Heidi has lectured and conducted experimental workshops in the health care community and various universities both in Europe and North America. Her research interests include group analytic music therapy, clinical improvisation, and evidence-based Music Medicine research, i.e. low-frequency sound wave research.
Frank Bosco, PhD
Frank works in private practice as a body-oriented music psychotherapist. As such he is constantly attending to the interaction between thought and sensation in his client’s process. His work is a synthesis of theories and methods from various approaches to mental and physical health drawn from three fields: psychotherapy (mainly the gestalt therapy approach), music therapy, and body-oriented therapy.
The foundation of his approach rests in philosophical, scientific, and metaphysical understandings that support the notion that life energy is a vibratory phenomenon that correlates to music and sound.
Richard Shusterman, PhD
Richard Shusterman is the Dorothy F. Schmidt Eminent Scholar in the Humanities at Florida Atlantic University (FAU) and director of the FAU Center for Body, Mind, and Culture. He was educated at Jerusalem and Oxford and was chair of the Temple University Philosophy Department before coming to FAU in 2005. He has held academic appointments in Paris, Berlin, Shanghai, and Hiroshima, and was awarded senior research Fulbright and NEH fellowships. Since 2002, he has been a certified Feldenkrais somatic practitioner.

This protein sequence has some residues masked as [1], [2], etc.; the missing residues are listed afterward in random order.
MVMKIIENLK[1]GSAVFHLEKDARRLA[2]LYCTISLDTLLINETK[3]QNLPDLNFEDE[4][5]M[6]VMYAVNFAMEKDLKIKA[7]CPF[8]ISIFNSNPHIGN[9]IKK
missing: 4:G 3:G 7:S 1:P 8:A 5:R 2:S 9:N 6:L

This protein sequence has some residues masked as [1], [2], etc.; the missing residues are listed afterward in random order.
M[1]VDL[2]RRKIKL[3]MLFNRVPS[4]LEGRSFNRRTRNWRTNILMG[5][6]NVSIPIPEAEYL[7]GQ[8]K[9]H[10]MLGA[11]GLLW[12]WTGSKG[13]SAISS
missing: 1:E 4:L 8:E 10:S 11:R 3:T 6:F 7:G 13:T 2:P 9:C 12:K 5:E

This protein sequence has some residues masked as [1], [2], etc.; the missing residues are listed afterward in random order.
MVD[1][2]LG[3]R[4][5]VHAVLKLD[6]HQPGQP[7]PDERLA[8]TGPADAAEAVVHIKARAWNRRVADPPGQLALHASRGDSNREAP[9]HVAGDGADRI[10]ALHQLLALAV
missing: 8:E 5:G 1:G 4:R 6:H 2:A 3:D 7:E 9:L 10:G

Shusterman’s widely translated works cover topics in the human and social sciences with particular emphasis on questions of philosophy, aesthetics, culture, language, identity, and embodiment and he has authored several books including T.S. Eliot and the Philosophy of Criticism (Columbia), Practicing Philosophy (Routledge), Performing Live (Cornell), Surface and Depth (Cornell), Pragmatist Aesthetics (Blackwell, 2nd ed. Rowman & Littlefield, and translated into 14 languages), and Body Consciousness (Cambridge University Press) and Thinking through the Body (Cambridge University Press).
His non-technical essays have been published in The Nation and The Chronicle of Higher Education and in various art reviews and catalogues, such as Artpress and Dokumenta. His illustrated novella, The Adventures of the Man in Gold, was published by Hachette in 2017.
The Scientific Committee includes Dr. Joanne Loewy and Dr. Teppo Särkämö.
Joanne Loewy, PhD
Joanne is the director of the Louis Armstrong Center for Music and Medicine and is an Associate Clinical Professor at Albert Einstein College of Medicine.
Her work in hospitals and clinics ranges from premature birth through end of life and her clinical areas of expertise vary among many populations, including musicians (performers, music therapists, educators) and their unique ailments such as chronic fatigue, chemical dependency, performance anxiety and overuse. She oversees the Louis Armstrong Department of Music Therapy that she built at Beth Israel in 1994.
Teppo Särkämö, PhD
Teppo is an Associate Professor of Neuropsychology at the Cognitive Brain Research Unit (Department of Psychology and Logopedics, Faculty of Medicine, University of Helsinki).
His work focuses on the neural mechanisms of music and speech perception and production (and their disorders, namely amusia and aphasia), neuroplasticity of auditory and cognitive functions, and the use of music-based interventions in various neurological illnesses (e.g., stroke, traumatic brain injury, and dementia).